James Alan Fox, a criminologist at Northeastern University, is one of the country's leading authorities on mass murder—and a leading voice of caution when Americans react in poorly considered ways to statistically rare crimes. In an op-ed for USA Today, he makes the case against the sometimes gruesomely realistic lockdown drills that have taken hold in many schools:
Drills to prepare students in the event of fire or other natural catastrophes are commonplace. Yet the aggressive nature of shooting drills staged in many schools makes them qualitatively different and exceptionally more traumatizing to children. The psychological harm that may come from these simulations is not warranted in light of the low probability that such an event will actually occur….
Commercial airlines train their flight crews to handle disaster situations—such as the unlikely "water landing"—but passengers are only asked to watch a brief demonstration of grabbing hold of oxygen masks, without having actually to practice this maneuver. Cruise ships require that guests don life jackets and learn the location of their muster stations, but no one has to step foot inside a lifeboat or suffer the experience of being lowered into the water. In case of a catastrophe in the air or at sea, the passengers will be directed where to go and advised what to do.
This same reasonable posture should apply for schools: prepare the staff but spare the students. As with the usual pre-flight or pre-cruise protocols, a few simple instructions on escape strategy may be sensible. However, over-preparing students needlessly risks intensifying their fears and anxiety.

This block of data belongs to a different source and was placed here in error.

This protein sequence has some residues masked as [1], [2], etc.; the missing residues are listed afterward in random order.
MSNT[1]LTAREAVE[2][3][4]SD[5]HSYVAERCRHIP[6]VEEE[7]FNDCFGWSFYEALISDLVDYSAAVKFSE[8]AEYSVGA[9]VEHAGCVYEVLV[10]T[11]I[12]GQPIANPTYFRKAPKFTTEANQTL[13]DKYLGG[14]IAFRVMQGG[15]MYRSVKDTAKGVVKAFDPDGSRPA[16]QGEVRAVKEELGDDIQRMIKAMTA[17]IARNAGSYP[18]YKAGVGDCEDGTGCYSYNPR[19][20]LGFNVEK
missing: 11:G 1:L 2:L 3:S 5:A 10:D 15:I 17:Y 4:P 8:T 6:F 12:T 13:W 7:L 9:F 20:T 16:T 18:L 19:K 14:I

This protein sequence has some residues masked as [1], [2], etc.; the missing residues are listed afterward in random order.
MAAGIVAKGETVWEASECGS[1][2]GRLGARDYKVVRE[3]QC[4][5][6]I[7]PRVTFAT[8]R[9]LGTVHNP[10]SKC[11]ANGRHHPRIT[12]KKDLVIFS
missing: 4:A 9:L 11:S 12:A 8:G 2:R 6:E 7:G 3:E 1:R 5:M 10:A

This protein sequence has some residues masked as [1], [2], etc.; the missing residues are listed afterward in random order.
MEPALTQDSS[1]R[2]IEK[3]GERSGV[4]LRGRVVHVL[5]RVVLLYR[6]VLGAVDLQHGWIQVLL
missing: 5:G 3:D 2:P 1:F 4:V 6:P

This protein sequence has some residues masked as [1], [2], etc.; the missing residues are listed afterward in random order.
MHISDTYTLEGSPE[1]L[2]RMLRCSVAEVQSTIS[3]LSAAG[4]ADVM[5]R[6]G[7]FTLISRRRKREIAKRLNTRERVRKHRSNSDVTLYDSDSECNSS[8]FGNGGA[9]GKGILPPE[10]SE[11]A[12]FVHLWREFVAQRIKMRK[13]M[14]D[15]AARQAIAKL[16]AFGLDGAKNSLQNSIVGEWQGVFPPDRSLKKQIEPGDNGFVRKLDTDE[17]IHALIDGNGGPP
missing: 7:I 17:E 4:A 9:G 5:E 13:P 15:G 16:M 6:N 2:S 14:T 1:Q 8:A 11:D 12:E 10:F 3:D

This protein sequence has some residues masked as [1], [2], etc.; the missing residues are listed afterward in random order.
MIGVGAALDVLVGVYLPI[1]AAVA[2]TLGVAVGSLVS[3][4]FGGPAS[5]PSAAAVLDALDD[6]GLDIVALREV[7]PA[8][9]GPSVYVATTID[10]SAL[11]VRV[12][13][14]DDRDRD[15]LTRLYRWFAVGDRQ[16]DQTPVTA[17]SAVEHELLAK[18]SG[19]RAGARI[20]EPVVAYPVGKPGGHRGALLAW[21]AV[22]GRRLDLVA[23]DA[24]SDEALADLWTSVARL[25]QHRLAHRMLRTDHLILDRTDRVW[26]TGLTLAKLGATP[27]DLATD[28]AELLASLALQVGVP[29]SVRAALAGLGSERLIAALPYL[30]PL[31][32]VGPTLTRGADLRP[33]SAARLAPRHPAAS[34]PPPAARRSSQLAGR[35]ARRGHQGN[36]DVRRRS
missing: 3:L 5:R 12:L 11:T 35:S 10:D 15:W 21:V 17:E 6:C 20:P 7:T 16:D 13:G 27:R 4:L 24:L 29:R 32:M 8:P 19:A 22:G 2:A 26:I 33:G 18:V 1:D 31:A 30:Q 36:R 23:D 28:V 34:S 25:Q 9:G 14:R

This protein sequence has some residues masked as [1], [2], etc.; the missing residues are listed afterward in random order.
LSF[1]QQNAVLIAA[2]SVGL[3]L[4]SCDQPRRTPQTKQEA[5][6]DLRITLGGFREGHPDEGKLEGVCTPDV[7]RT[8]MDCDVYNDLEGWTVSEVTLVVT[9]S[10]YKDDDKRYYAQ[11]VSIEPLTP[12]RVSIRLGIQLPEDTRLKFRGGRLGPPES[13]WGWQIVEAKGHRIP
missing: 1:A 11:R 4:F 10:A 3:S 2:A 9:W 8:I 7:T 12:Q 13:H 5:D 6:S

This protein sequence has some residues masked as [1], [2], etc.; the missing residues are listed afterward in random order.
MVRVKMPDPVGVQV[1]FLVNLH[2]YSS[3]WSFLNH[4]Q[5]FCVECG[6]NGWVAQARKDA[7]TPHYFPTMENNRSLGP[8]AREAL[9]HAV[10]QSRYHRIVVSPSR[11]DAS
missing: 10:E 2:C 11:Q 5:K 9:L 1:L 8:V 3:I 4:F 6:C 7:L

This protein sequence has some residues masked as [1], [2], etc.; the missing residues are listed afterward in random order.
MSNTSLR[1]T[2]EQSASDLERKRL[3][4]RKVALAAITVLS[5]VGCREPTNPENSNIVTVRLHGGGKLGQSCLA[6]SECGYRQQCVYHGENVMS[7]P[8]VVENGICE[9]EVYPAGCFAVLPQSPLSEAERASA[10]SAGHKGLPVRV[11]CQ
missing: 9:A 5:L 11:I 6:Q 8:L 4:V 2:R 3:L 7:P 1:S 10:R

And for those whose fear of school shootings overwhelms all sense of proportion, Fox adds this:
Airlines and cruise lines don't inspire dangerous ideas by reciting emergency drills. By contrast, there are a few students for whom the notion of wreaking havoc on their schoolmates may seem like an exhilarating idea. Obsessing over the unlikely possibility of a school shooting can unfortunately serve to inspire potential copycats and inadvertently increase the chance of tragedy.
As some schools add fake blood and guns shooting blanks to their drills, there comes a point where what they're doing looks less like disaster preparedness and more like a ritual reenactment. I'll let the anthropologists debate what sort of cultural need such security LARPing might be fulfilling; it certainly goes well beyond what's needed for public safety.